The latest research on a sodium ion battery by a Stanford University team has resulted in a design for a sodium cathode that claims to cost 80% less than of a lithium-ion battery with the same storage capacity.
By binding sodium ions to a compound known as myo-inositol the scientist have calculated a sodium cell would cost $35/kWh (based on $10/kg for its sodium salt Na6C6O6) compared to $48/kWh for NMC ($30/kg for NMC) in lithium cells.
In a half cell (vs Na metal anode), the team reported that the specific energy density of their cell was 726Wh/kg, and the maximum specific power is 3.151 W/kg.
The findings by chemical engineer Zhenan Bao and her faculty collaborators, materials scientists Yi Cui and William Chueh, were published in the October 9 edition of Nature Energy journal.
Having already optimized the cathode and charging cycle, the researchers plan to focus next on the anode of their sodium-ion battery.
In September a Stanford paper authored by postdoctoral scholar Min Ah Lee and Bao presented a high performance sodium-organic battery by using a biomass-derived ionic crystal, disodium rhodizonate (Na2C6O6).
The paper found that to achieve a viable Na-ion technology for grid storage applications, the battery would require sodium hosts with material sustainability, sufficient energy density and cycle stability.
The paper stated: “Given the high theoretical specific capacity (501 mAh/g) and abundance of disodium rhodizonate, it is one of the most promising cathode materials for SIB, which can be obtained from biomass through green chemistry.
“The material disodium rhodizonate, is readily available, low cost and easy to make the desirable morphology as a cathode for SIB. We consider that the feasibility of sodium-organic battery now depends on the development of successful anode material to be coupled with our cathode material.”
The scientists aren’t the first researchers to look into sodium-ion technology; UK-based Faradion received £3.2 million ($4.2 million) in funding in January to move to large-scale prototype production. In March Aquion Energy working in the same field went into Chapter 11 bankruptcy — although it has since emerged with a new owner, with reports the company is set to move to China from its US headquarters.
Postdoctoral scholar Min Ah Lee answers key questions from ESJB about the technology:
ESJ: How did you come up with the costing for the sodium battery (you say its 80% cheaper than a lithium-ion), and what is the cost per kWh?
Min Ah: To be precise, we are comparing the cathode costs to build a battery. Our calculation is based on the full-cell energy density for graphite-NMC lithium cell and our phosphorous-Na6C6O6 sodium cell. Based on material costs— $30/kg for NMC and $10/kg for our sodium salt — the cost per kWh for NMC in lithium cell is about $48/kWh, and that for our sodium salt (Na6C6O6) in sodium cell is $35/kWh.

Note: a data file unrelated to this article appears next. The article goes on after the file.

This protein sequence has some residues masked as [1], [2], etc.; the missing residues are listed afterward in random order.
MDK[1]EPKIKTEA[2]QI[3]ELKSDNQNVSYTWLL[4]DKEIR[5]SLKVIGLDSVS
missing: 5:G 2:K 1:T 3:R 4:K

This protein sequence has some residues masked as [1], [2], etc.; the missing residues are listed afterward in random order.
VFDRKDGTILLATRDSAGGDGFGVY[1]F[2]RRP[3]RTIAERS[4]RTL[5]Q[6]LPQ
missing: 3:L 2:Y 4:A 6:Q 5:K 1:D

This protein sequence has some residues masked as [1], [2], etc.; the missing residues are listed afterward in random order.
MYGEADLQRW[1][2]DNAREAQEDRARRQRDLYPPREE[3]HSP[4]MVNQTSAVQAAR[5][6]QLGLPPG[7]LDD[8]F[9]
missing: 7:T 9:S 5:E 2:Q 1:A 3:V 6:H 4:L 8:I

With further development of a better anode having lower operating potential in the future, the cost should be decreased by $20/kWh with an increase in full cell energy density. We are expecting the wholesale price or cost for mass production of our cathode material to be even cheaper than $10/kg as it is originated from biomass (e.g. corn liquor).
ESJ: What is the specific power of your technology?
Min Ah: In a half cell (vs Na metal anode), the specific energy density is 726Wh/kg and the maximum specific power is 3151 W/kg. Note that this value is normal to “only” cathode mass. In a full cell (vs phosphorous), the energy density normal to total anode and cathode mass was 281Wh/kg and we did not conducted any rate tests of full cells for getting a high power density number as it would be limited not by our cathode but by the anode that we used as one of possible candidates.
It should also be remembered when considering the total mass for battery casing, it should be roughly one third, and this should be carefully optimized in industry level.
ESJ: At what stage is your research, and how long before your technology would be available for mass production?
Min Ah The mass production of our cathode materials and the resource myo-inositol is already available. Myo-inositol is naturally present in the human body being a cell membranes component and is found in many foods, particularly in corns, nuts, fruits.
Inositol is used as a nutritive supplement in infant formula and is available as an over-the-counter 50 nutritional supplement. The synthesis of sodium rhodizonate from myo-inositol is through oxidation in aqueous solution at room temperature which should be scalable.
But the entire shift from lithium to sodium for a battery is still limited by the performance of anode. We are currently working on developing better sodium anodes.
ESJ: Can you explain how the new technology works?
Min Ah: In this study, we mainly focused on making a sustainable and energy-dense cathode and used the phosphorous as an example to complete a full cell. We first carefully monitored the evolution of structure and morphology during sodium storage in the cathode, and revealed that the redox reaction is not fully reversible, which is in turn deteriorating redox capability in the following cycles.
So then we further conducted a systematic study on how to facilitate fast and reversible four sodium storage in this electrode, and identified the size of active particle and solvating power of electrolytes holds the key to realize this mechanism by reducing the kinetic barrier. So smaller size, and higher solvation of sodium ion allow us to have better performance.